The hammy acting and amateurish effects in that video are not just products of a budget limitation. The High Gygaxian prose is not just a stylistic affectation in need of an editor. Both serve to advertise the FUDD, much as Corman Henley has observed that the risible features of e-mail scams work to deter attention from people who would not fall for them anyway.

Once you understand and accept the FUDD, then many of the arguments and stylistic poses in modern roleplaying take on new meaning. Like pearl around an irritant, a thick layer of defenses has grown around the raw, pulsing shame of the FUDD, often becoming themselves tainted and identified with the uncoolness of the game. Otherwise reasonable people are driven to make statements like "D&D is not a roleplaying game" or dress up their games in cooled-down mid-20th century iconic graphics in their desperation to stave off the FUDD. I'll unpack these defenses more, in the coming days.

"D&D is uncool" - it's a statement as obvious as the nose on your face, yet like your nose, you're rarely aware of it. But what is uncool, or cool for that matter? Dare you follow along, as I spin a tale of how cool evolved - how, over the long years, it made the transformation from a tool of resistance to a tool of repression? For alas, the tale is long and I have not the time or space to tell it all in one go. Instead, gentle reader, stay your impatience until the next installation of our faithful web-log, and time indeed will tell whether or not the tale convinces you!


Thursday 12 September 2013

Fiasco: We All Had Fun In Spite of the Rules

Last weekend's game of Fiasco, like the other three I've been in, was a crazy blast featuring a preposterous mix of meth dealing, Narcanon, Cthulhu phenomena and Alaska. But I also had the strong, recurring feeling that we were having fun in spite of the rules - that the dice mechanics were inelegant and largely had to be worked around. I have always had the strong urge while playing this game to either Ignore the Dice or Respect the Dice.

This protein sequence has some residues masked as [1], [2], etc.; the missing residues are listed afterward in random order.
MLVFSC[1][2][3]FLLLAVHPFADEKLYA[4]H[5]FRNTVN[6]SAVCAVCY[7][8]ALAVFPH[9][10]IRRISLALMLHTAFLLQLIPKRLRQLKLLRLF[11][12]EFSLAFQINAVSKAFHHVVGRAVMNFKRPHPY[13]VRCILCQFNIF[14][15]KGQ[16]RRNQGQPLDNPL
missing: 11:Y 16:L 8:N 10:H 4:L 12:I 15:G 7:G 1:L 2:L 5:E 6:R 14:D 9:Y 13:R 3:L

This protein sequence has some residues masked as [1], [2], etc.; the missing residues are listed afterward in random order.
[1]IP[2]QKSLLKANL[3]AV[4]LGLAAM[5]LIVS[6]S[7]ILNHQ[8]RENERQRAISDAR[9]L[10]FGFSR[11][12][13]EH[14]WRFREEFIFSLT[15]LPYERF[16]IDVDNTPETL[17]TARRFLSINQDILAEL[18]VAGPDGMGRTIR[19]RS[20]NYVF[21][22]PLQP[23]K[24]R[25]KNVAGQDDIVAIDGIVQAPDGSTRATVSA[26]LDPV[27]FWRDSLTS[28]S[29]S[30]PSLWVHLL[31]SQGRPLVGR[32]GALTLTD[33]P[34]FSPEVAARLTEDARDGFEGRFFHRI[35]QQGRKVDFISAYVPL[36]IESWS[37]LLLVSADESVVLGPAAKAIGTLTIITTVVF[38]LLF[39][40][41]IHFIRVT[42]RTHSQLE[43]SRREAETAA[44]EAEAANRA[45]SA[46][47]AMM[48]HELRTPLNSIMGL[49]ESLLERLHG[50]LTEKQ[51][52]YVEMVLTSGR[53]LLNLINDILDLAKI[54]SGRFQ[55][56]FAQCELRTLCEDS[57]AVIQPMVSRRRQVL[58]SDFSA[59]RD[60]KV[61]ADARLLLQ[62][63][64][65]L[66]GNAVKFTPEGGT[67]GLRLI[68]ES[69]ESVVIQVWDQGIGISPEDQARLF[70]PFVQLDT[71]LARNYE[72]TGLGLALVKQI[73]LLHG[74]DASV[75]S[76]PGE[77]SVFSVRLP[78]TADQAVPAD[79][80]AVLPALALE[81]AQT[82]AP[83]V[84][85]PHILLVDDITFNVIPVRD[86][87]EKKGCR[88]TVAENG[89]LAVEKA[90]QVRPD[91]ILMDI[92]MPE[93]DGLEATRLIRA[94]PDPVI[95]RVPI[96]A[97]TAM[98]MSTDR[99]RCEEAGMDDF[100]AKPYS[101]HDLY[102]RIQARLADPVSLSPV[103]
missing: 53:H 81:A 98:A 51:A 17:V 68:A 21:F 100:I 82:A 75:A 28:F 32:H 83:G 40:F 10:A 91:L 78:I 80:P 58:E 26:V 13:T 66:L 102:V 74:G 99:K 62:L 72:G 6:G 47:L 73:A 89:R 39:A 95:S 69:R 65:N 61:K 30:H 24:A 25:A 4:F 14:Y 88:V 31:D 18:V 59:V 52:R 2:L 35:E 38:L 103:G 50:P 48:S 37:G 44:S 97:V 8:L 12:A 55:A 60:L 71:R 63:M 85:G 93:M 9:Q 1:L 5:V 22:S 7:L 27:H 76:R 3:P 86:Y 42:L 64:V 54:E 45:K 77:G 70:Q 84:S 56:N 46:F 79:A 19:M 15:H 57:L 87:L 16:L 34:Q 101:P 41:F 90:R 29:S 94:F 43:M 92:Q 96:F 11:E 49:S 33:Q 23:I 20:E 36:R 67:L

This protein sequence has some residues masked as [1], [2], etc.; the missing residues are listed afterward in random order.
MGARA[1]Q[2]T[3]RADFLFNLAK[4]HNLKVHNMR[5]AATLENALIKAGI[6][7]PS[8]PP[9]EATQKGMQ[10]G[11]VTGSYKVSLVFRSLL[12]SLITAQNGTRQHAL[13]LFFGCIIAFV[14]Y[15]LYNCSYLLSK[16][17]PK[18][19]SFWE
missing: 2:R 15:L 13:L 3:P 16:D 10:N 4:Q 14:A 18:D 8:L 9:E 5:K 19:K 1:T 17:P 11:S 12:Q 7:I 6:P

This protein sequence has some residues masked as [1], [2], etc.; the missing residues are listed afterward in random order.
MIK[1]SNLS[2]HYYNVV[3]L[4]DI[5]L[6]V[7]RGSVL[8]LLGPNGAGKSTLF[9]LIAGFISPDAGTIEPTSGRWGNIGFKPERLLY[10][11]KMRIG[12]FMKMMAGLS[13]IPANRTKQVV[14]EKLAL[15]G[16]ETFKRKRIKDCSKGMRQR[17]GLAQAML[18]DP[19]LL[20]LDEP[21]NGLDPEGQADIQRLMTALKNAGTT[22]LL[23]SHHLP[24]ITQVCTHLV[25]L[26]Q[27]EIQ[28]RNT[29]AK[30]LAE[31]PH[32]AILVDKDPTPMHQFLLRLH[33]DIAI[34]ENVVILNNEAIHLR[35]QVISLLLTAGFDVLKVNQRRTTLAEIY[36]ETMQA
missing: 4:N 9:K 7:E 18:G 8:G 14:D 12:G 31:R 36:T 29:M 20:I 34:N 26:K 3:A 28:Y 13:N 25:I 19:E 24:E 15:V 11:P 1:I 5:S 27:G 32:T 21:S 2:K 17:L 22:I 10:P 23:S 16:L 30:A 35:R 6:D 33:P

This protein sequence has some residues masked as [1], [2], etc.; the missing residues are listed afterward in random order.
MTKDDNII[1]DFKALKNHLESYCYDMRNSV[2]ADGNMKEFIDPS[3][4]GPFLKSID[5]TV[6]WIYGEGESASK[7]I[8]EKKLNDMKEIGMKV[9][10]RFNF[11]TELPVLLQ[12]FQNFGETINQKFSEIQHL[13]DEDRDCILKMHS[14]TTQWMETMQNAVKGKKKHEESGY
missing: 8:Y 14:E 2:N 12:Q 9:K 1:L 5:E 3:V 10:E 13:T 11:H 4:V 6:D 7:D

Case 1: the rolling for relationships and objects/locations/goals by taking dice from a large pool, which gives a bewildering amount of choice for people who go first and an unsatisfying lack of choice for those who go last.

Ignore the Dice: Just pick.

Respect the Dice: Just roll d6/d6 (and make sure every option on that table is AWESOME, and if you can't think of AWESOME, then have 12 or 20 instead of 36 options)

Case 2: the unclear gamesmanship of taking and granting dice during play. Black or white dice are granted to other players in the first round, then to yourself in the second round, either by yourself (if you let the others set the scene) or the others (if you set the scene yourself). At the end, the only people whose characters have positive outcomes are those who have a large imbalance of black vs. white dice (either way). There's also a tension between players who have been gaming this aspect of the game, and others who have just been playing to make a fun story. You could argue that the negative outcome feeds the grimness of the tale, but in the source material of botched-caper films, there's a space for characters who against all odds come out all right.